Andres Gimenez leads a very talented second wave of players as you mentioned. I would like to see the Mets allow him to finish the season in AA based on his success in Advanced A. He’s still young and that might be overly aggressive.

    • June 26, 2018 at 9:16 am

      Thanks David – I appreciate that.

      My un-researched opinion is that the Mets have been more aggressive with promotions this year than they have in the past. Maybe the constant juggling of the 25 and 40-man rosters has caused this. In the past, I would have ruled out a promotion for Gimenez. But today I think it’s on the table. And if Kelenic keeps hitting, it wouldn’t surprise me to see him promoted to Brooklyn. How many guys in Alderson’s tenure have been promoted from the GULF to the NYP?

      • David Groveman
        June 26, 2018 at 9:50 am

        Kelenic has been off the charts but that sample size is super small. I am thinking he and Mauricio could both find their way into the Columbia lineup for 2019 which would also be aggressive.

      • JimmyBX
        September 1, 2018 at 2:37 pm

        Editor’s Note – This post deleted for violating our Comment Policy.

  2. Pete In Iowa
    June 26, 2018 at 10:13 am

    Since Rosario has absolutely mastered the art of looking at strikes and swinging at balls, he should be back at Triple A (for as long as it takes) until he figures out this is no way to hit. While he’s there, they ought to look at him at both third and second. He doesn’t have the range to play short.
    He simply doesn’t belong in the major leagues at this point.

    • June 26, 2018 at 10:41 am

      And play who at Shortstop? Jose Reyes’ corpse? Season is over give Rosario a shot and live with his growing pains.

  3. Name
    June 26, 2018 at 11:00 am

    Montero and Robles are two guys that should be added to this list.

    I remembered doing some research in the offseason about the international signees and equated to no higher than a 3-5th round, which are not good odds of producing a lot of MLB talent to begin with.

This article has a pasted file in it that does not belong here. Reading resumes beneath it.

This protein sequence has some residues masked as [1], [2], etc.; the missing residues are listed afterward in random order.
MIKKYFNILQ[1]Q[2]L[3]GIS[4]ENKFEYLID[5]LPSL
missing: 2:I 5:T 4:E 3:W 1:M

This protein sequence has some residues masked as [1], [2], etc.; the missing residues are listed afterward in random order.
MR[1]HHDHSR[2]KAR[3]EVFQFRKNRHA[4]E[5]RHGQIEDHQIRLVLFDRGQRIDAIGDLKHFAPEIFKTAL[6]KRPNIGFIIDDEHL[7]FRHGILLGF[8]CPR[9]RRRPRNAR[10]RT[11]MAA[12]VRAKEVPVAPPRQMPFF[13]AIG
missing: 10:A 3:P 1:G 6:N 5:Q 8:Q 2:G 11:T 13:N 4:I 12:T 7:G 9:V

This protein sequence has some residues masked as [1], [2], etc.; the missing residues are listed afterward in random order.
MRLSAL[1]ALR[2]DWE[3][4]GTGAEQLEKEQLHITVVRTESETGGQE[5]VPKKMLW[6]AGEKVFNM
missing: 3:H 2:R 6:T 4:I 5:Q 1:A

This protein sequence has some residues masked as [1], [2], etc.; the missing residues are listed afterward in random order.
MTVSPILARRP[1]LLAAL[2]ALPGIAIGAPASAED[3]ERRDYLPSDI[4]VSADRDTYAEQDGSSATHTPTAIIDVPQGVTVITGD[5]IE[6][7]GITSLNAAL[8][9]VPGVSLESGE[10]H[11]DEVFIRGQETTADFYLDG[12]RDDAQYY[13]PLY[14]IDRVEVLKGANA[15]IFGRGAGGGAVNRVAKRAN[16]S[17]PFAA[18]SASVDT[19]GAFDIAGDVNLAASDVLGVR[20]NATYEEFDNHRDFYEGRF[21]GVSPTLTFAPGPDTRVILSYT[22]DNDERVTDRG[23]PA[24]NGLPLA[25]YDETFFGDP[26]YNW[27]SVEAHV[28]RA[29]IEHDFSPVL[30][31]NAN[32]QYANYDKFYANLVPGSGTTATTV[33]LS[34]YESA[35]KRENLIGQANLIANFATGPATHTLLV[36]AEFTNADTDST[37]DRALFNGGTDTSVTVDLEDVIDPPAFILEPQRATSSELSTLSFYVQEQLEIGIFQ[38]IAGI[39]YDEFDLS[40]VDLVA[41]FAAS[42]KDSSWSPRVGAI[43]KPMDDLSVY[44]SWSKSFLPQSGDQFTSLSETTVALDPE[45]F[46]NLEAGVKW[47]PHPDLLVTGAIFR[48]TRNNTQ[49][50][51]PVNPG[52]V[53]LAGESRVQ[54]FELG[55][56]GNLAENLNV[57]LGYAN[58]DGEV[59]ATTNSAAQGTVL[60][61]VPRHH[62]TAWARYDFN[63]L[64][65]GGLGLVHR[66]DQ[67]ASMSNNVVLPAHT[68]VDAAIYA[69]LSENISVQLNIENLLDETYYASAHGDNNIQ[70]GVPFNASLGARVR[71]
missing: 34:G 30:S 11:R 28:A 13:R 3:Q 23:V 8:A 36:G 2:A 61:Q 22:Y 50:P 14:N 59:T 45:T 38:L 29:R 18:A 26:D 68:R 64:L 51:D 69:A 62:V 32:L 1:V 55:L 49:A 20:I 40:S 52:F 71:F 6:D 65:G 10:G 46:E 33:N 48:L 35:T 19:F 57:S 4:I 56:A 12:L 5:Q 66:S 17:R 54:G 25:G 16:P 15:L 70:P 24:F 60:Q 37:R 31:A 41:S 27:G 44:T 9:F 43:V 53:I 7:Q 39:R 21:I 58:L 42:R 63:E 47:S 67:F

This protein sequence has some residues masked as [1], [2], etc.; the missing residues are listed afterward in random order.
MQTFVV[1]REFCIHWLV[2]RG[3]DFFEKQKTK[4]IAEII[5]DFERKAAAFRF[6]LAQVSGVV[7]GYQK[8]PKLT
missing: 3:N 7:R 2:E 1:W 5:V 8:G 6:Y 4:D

Here it is again: Using Baseball America’s top 30 signing bonuses here are the the major leaguers i could recognize at a quick glance from 2010-2012 with their money rank in ()

    Renato Nunez(4), Carlos Martinez(7), Jorge Alfaro(8), Orlando Calixte(12), Jeimer Candelario(16)

    Nomar Mazara(1), Ronald Guzman(2), Adalberto Mondesi(5), Yohander Mendez(8) , Roberto Osuna(8), Manuel Margot(18), Miguel Andujar(21), Franmil Reyes(24)

    Tzu-Wei Lin(2), Amed Rosario(3), Franklin Barreto(6), Alex Reyes(14), Luiz Gohara (15), Richard Urena (19)

    So it seems around 5-10 players in each class have made it so far, with varying success. As a comparison, the 3rd rounds of the draft during those years who have made it are 13, 11, 12 respectively, the 4th round is 12, 9 10, and 5th round is 10,14,10.

    So it looks like the top 15 intl guys have a success rate of about 33%, which is one par with a 3rd-5th round. The 16-30 guys have half the success rate and probably equate to 6th-10th rounders. The international area is certainly not an area you can ignore, but expectations should be tempered in my opinion, and i’m ok with favoring the regular draft and scouting for trades than putting a lot of stock in the intl arena.

    • June 26, 2018 at 11:46 am

      Thank you for your research here.

      It’s tough enough to draft HS and college players in this country who’ve played in highly organized ball for years. Then you look at the international scene where the structure is less than ideal and then you’re looking at younger guys, too. If it’s tough to project a 21-year-old college kid, imagine how hard it is for a 15-year-old from the DR.

      I recognize that you did your study on the top signing bonuses because that’s the easiest thing to find and theoretically should result in the top guys. But I think a better case is to be made looking at the results of the guys who made it.